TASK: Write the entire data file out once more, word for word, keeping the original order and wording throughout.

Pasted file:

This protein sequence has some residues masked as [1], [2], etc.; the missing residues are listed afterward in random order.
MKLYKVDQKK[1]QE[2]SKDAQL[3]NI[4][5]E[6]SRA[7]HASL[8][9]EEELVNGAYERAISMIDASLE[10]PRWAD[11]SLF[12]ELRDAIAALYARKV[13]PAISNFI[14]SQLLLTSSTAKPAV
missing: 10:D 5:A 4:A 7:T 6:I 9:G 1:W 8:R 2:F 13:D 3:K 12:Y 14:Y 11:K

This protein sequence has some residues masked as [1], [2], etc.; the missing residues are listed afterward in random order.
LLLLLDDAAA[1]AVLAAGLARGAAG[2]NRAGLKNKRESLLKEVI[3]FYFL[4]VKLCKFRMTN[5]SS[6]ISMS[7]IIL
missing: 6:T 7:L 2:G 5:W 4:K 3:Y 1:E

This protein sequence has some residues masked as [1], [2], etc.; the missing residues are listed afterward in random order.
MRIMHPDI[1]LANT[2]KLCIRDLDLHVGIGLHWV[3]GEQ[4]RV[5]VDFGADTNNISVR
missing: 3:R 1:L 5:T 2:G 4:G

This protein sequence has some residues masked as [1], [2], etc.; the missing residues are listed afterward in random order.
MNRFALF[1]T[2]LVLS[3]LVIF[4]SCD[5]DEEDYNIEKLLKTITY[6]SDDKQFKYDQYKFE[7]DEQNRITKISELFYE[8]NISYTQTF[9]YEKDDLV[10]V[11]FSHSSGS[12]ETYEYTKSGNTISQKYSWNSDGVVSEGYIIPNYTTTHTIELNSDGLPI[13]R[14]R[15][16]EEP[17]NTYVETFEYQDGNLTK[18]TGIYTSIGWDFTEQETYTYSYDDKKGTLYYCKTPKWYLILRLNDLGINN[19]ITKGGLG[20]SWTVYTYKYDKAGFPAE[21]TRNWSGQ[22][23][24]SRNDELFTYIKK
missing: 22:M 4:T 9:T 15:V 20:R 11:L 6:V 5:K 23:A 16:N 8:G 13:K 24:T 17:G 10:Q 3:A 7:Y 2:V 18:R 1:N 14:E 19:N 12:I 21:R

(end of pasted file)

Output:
This protein sequence has some residues masked as [1], [2], etc.; the missing residues are listed afterward in random order.
MKLYKVDQKK[1]QE[2]SKDAQL[3]NI[4][5]E[6]SRA[7]HASL[8][9]EEELVNGAYERAISMIDASLE[10]PRWAD[11]SLF[12]ELRDAIAALYARKV[13]PAISNFI[14]SQLLLTSSTAKPAV
missing: 10:D 5:A 4:A 7:T 6:I 9:G 1:W 8:R 2:F 13:D 3:K 12:Y 14:Y 11:K

This protein sequence has some residues masked as [1], [2], etc.; the missing residues are listed afterward in random order.
LLLLLDDAAA[1]AVLAAGLARGAAG[2]NRAGLKNKRESLLKEVI[3]FYFL[4]VKLCKFRMTN[5]SS[6]ISMS[7]IIL
missing: 6:T 7:L 2:G 5:W 4:K 3:Y 1:E

This protein sequence has some residues masked as [1], [2], etc.; the missing residues are listed afterward in random order.
MRIMHPDI[1]LANT[2]KLCIRDLDLHVGIGLHWV[3]GEQ[4]RV[5]VDFGADTNNISVR
missing: 3:R 1:L 5:T 2:G 4:G

This protein sequence has some residues masked as [1], [2], etc.; the missing residues are listed afterward in random order.
MNRFALF[1]T[2]LVLS[3]LVIF[4]SCD[5]DEEDYNIEKLLKTITY[6]SDDKQFKYDQYKFE[7]DEQNRITKISELFYE[8]NISYTQTF[9]YEKDDLV[10]V[11]FSHSSGS[12]ETYEYTKSGNTISQKYSWNSDGVVSEGYIIPNYTTTHTIELNSDGLPI[13]R[14]R[15][16]EEP[17]NTYVETFEYQDGNLTK[18]TGIYTSIGWDFTEQETYTYSYDDKKGTLYYCKTPKWYLILRLNDLGINN[19]ITKGGLG[20]SWTVYTYKYDKAGFPAE[21]TRNWSGQ[22][23][24]SRNDELFTYIKK
missing: 22:M 4:T 9:T 15:V 20:R 11:L 6:V 5:K 23:A 16:N 8:G 13:K 24:T 17:G 10:Q 3:A 7:Y 2:V 18:R 1:N 14:E 19:N 12:I 21:R